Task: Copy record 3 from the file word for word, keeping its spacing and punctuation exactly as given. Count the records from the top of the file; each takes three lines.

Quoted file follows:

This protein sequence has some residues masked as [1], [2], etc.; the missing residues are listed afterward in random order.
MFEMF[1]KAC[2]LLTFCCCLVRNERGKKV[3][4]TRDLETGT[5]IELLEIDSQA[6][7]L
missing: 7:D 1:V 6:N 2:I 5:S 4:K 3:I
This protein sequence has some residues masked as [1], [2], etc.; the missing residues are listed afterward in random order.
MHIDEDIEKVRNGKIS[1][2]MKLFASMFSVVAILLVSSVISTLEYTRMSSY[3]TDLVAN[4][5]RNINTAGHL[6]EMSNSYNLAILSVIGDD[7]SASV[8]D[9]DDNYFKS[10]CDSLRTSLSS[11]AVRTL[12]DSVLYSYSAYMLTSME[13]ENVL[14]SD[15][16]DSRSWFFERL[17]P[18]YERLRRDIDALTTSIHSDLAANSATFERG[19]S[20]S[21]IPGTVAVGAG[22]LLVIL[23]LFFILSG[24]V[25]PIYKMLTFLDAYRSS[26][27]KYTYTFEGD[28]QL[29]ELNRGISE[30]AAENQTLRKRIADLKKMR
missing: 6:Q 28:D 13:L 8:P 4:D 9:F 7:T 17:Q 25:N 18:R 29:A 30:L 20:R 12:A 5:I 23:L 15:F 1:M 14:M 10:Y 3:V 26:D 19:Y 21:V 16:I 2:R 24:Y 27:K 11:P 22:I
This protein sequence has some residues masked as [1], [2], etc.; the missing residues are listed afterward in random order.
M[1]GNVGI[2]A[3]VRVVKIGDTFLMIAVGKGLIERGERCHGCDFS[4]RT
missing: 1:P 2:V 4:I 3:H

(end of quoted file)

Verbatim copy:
This protein sequence has some residues masked as [1], [2], etc.; the missing residues are listed afterward in random order.
M[1]GNVGI[2]A[3]VRVVKIGDTFLMIAVGKGLIERGERCHGCDFS[4]RT
missing: 1:P 2:V 4:I 3:H